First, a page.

‘She gave her heart and soul’: farewell to mare who took rider from 80cm to advanced eventing

  • The rider of a horse who took her from eventing at 80cm to advanced level, and sixth place at the national championships, has paid tribute to her “absolute horse of a lifetime”.

    Katie Corteen’s mare Forgeland Tiger Tot had to be put down aged 11 last week as she had been diagnosed with severe navicular.

    “I couldn’t keep her in that much pain; I couldn’t have lived with myself,” said Katie, who was shortlisted for the Pikeur amateur rider of the year category at the 2019 H&H Awards.

    Katie bought “Totty” as a four-year-old, and “took a bit of a punt on her”.

    “She was bred for showing!” she said. “But she was in budget, which was only £3,000, so we went for it. I remember going to see her, she’d jumped a couple of cross-poles, and the people selling her thinking ‘Are you sure you want to buy her as an eventer?’!

    “The funniest part was, there was us thinking yes, we were going to turn her into an eventer; we got her home and there was a puddle outside her stable — and she wouldn’t go in the stable for three hours as she wouldn’t go over it.

    “She never would go in a puddle either; she’d go straight into it on a cross-country, and into the sea — she loved the beach — but see a puddle out hacking and it was always a firm no.”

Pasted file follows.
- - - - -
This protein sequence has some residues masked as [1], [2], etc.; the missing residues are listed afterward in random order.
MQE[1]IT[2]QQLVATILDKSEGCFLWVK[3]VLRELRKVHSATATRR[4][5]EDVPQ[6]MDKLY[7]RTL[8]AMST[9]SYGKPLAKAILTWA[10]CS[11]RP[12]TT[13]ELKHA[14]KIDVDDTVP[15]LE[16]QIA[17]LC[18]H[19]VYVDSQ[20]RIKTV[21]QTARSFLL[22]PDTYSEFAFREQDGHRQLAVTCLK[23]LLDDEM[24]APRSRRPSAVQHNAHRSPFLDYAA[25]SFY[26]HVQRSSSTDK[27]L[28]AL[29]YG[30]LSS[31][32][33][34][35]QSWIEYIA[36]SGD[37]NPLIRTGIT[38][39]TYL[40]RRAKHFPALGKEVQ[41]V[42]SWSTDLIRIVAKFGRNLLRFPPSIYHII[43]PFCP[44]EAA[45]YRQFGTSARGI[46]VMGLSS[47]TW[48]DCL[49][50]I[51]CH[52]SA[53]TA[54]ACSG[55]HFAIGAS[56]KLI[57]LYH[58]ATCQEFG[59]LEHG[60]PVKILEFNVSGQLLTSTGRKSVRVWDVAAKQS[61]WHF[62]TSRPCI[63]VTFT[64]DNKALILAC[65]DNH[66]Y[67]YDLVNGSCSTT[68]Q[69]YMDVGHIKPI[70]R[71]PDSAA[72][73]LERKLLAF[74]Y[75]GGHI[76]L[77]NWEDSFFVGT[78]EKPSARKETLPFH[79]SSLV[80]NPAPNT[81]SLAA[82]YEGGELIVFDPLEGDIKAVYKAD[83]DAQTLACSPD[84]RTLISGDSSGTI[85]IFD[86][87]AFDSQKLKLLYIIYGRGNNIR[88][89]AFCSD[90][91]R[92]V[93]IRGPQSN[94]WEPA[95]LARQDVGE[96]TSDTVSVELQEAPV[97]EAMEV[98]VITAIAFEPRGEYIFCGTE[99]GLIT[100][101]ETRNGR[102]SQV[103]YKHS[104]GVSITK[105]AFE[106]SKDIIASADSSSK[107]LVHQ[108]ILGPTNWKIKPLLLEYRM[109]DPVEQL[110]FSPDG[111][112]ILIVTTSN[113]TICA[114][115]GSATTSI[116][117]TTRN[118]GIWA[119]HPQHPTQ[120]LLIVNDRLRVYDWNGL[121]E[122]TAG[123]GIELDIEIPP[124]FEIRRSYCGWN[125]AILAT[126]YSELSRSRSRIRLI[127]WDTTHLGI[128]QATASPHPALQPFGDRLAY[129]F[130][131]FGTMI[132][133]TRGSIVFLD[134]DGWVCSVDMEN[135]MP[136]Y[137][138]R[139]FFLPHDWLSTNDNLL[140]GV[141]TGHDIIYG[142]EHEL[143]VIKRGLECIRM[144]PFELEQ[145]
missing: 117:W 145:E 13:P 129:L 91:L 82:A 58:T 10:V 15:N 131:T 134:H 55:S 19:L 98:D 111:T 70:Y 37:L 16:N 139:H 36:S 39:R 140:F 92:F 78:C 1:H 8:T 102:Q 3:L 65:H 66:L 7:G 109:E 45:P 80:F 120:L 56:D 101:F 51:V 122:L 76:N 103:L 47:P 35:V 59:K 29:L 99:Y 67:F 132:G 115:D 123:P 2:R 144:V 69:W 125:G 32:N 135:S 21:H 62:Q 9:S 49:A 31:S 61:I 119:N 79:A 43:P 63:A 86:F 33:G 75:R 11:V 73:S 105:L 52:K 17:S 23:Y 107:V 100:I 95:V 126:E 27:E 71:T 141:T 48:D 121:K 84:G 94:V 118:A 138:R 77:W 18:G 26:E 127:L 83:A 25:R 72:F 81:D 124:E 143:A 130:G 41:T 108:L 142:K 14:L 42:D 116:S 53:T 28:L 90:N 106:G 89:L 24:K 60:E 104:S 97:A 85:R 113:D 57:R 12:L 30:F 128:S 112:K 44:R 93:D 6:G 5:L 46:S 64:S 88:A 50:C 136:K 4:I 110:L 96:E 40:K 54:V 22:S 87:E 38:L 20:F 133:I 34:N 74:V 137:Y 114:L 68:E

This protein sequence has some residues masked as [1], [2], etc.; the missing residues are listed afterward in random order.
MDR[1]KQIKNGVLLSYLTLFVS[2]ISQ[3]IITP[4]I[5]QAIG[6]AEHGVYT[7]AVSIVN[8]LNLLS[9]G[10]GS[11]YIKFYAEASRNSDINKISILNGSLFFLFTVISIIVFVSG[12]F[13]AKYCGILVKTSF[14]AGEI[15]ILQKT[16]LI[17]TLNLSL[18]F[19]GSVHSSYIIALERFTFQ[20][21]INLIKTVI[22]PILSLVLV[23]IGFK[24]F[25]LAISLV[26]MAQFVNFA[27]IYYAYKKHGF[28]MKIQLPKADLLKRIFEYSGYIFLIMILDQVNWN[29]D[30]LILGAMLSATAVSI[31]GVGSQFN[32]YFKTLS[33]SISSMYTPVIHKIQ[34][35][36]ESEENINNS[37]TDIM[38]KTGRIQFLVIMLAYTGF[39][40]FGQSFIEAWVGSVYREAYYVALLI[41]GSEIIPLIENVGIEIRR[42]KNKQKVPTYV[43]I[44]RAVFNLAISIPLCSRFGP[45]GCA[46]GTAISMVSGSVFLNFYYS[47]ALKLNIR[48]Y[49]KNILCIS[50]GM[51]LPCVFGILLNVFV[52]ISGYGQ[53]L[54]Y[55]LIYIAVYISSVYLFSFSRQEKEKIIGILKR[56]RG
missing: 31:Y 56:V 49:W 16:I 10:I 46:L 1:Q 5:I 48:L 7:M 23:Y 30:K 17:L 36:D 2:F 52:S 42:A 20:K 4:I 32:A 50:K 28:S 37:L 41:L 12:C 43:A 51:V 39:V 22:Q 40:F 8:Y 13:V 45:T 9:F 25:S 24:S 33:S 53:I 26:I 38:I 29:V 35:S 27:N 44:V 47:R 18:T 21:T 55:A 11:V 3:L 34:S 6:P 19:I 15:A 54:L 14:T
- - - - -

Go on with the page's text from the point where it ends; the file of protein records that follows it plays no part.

Totty and Katie enjoyed success up to three-star level but one of her highlights was coming sixth in the intermediate championship at the Festival of British Eventing in 2019, the year she was nominated for the H&H award.

    “On the floor, she was probably the sassiest diva you could come across, but when you rode, she gave her heart and soul to everything,” Katie said.

    Katie has another mare, 10-year-old Curra Oko (Millie), whom she is hoping to step up to three-star level next season, but she said it was Totty who took her to where she is.

    “Never would I have got there without her,” she said. “In the whole time I had her, I think we only had two cross-country lessons; it was like she had been there before, even though we were progressing together. She loved it and would jump anything in front of her.

    “I love Milly to bits but Totty was my absolute horse of a lifetime, who taught me so much and we did all our firsts together, and she loved it all. There won’t be another one like her.”

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